For example:

Skills/ Certifications

Technical Skills: C++ programing, Microsoft Office, Python

Certifications/ Training: Food safety, Food Storage and Handling, OSHA30



I think we can all agree that everything I said up to this point constitute a small section of the resume. It is crucial that this section is well written and clearly describes what you have completed to qualify you for this position. Make sure to include your position and highlight your accomplishments. Many of us struggle in this section simply because you don’t have any experience to include here. Before we get to that, I would like to address a few things.

  1. All experience are important. But what you learn from it is even more important. I say this because people tend to down play their “irrelevant” job experience simply because they think it’s not what recruiters want to hear. I personally experienced this. I am a chemical engineer and when I was looking for internships in my field, it was nearly impossible simply because I thought I didn’t have the experience. Health care internships were easier to obtain so I shadowed a doctor for about 6 months and added it to my resume. It was almost like I had real engineering experience on there, you know why? Because I emphasized on what I learned and not where I interned.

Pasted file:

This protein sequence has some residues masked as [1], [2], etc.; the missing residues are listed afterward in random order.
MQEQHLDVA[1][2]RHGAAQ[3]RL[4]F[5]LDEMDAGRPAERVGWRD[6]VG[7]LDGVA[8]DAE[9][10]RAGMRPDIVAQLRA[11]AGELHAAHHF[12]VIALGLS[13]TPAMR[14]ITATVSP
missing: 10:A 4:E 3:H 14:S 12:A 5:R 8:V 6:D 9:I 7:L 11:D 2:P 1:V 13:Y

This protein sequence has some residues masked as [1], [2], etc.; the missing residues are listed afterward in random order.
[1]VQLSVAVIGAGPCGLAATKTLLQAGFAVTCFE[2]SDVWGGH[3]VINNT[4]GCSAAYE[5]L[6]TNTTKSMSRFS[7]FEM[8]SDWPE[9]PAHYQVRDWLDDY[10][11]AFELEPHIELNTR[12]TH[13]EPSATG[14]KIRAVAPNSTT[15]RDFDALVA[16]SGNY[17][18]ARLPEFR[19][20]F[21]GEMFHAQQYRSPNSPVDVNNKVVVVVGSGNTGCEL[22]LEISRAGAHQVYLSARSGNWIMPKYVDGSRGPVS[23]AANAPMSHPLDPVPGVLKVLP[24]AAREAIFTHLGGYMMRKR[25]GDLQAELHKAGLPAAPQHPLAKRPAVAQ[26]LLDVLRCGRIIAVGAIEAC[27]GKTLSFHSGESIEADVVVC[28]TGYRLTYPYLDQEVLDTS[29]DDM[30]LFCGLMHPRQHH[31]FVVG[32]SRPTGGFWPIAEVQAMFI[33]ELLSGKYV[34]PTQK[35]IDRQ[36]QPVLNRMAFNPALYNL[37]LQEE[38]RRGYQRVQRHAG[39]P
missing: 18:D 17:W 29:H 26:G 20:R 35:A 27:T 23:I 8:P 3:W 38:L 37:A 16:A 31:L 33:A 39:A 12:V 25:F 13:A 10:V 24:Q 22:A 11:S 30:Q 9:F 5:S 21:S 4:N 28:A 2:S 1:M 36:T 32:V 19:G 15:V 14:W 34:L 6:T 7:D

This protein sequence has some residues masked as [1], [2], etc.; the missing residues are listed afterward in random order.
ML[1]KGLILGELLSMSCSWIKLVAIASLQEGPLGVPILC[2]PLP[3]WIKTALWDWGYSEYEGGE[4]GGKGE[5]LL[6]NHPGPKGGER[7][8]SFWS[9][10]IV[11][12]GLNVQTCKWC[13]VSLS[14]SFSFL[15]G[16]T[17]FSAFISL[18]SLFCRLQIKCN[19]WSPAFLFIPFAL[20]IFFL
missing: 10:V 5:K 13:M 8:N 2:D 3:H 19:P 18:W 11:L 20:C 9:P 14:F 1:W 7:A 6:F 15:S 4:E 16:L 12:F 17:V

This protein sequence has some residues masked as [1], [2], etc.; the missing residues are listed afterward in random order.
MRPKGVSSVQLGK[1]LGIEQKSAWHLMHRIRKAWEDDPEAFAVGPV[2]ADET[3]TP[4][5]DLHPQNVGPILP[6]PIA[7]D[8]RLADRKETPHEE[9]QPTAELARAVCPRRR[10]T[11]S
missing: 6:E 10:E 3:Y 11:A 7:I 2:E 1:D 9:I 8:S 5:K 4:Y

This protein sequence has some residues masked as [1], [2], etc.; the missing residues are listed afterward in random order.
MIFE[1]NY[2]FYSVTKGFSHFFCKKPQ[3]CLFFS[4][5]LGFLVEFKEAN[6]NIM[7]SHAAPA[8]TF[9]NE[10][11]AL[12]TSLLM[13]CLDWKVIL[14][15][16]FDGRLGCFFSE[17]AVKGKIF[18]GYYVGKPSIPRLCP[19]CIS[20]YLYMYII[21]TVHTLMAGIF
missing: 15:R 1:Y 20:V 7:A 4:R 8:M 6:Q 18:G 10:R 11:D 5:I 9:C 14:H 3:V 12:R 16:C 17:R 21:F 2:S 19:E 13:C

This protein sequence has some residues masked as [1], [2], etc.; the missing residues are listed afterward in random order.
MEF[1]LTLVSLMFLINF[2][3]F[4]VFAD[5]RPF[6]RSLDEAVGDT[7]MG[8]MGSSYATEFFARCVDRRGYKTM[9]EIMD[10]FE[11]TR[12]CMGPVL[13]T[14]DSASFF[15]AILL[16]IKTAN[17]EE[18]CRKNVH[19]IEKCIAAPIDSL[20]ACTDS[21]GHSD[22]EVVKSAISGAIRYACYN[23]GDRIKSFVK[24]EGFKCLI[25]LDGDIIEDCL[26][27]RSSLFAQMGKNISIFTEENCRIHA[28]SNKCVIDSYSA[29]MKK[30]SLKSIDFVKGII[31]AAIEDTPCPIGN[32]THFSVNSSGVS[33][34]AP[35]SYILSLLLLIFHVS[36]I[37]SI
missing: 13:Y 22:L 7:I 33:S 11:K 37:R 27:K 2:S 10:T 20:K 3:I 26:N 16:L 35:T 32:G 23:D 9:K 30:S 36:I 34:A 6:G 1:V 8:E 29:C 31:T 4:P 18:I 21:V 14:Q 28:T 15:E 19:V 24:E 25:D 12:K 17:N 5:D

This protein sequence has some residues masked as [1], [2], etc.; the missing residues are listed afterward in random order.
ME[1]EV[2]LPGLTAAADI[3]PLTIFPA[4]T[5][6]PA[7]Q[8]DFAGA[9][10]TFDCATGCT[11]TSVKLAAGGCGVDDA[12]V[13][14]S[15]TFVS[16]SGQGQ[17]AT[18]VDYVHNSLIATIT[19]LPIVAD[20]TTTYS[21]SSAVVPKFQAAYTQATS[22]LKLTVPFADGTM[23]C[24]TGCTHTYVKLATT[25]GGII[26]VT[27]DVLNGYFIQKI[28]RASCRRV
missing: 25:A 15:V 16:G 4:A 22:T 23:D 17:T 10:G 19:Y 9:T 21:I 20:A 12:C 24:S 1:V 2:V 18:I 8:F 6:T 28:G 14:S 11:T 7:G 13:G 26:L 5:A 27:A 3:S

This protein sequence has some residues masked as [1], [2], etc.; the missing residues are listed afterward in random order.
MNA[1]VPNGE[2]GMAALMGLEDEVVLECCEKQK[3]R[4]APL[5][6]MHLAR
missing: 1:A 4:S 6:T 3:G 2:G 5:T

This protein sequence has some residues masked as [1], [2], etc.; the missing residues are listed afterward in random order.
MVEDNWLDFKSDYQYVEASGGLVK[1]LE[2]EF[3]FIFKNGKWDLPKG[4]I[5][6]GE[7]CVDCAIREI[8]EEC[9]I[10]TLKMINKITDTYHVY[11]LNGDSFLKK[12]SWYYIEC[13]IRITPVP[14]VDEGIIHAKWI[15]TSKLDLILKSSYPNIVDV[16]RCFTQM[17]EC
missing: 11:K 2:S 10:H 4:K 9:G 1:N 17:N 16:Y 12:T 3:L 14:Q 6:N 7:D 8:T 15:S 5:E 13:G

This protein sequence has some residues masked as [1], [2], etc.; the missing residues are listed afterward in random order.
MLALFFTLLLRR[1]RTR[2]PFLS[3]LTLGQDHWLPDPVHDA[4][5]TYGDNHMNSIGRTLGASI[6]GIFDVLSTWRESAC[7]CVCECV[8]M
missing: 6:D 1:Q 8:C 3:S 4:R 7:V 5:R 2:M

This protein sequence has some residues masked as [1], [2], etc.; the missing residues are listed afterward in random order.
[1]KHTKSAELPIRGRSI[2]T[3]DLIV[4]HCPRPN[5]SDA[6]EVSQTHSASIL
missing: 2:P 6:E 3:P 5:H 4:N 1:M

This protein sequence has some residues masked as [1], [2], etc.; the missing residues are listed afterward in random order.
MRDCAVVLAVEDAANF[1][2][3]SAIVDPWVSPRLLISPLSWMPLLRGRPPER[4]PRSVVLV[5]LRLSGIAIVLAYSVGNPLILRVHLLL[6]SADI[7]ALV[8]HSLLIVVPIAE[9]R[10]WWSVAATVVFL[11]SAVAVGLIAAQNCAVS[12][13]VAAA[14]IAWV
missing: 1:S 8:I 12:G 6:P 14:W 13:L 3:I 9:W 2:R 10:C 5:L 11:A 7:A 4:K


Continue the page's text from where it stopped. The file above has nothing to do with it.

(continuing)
2. Use power words! You can simply search resume power words or click on this link to use on your resume. Make sure your diction is clear and concise. I strongly encourage you add any accomplishments while completing the experience.

For example:

Kroger, Houston TX                           Associate Stocker                       June 2013 – Dec, 2013

  • Managed product inventory by retrieving merchandise in appropriate manner.
  • Developed inventory management system for restocking frozen foods that aided in easy retrieval without compromising the integrity of food.
  • Performed protection and cleaning, for instance keeping floors dry and clean defrosting frozen and dairy sales floor cases.
  • Replenished rapidly selling merchandise to the shelves, racks, stack bases, and end caps throughout the peak selling times.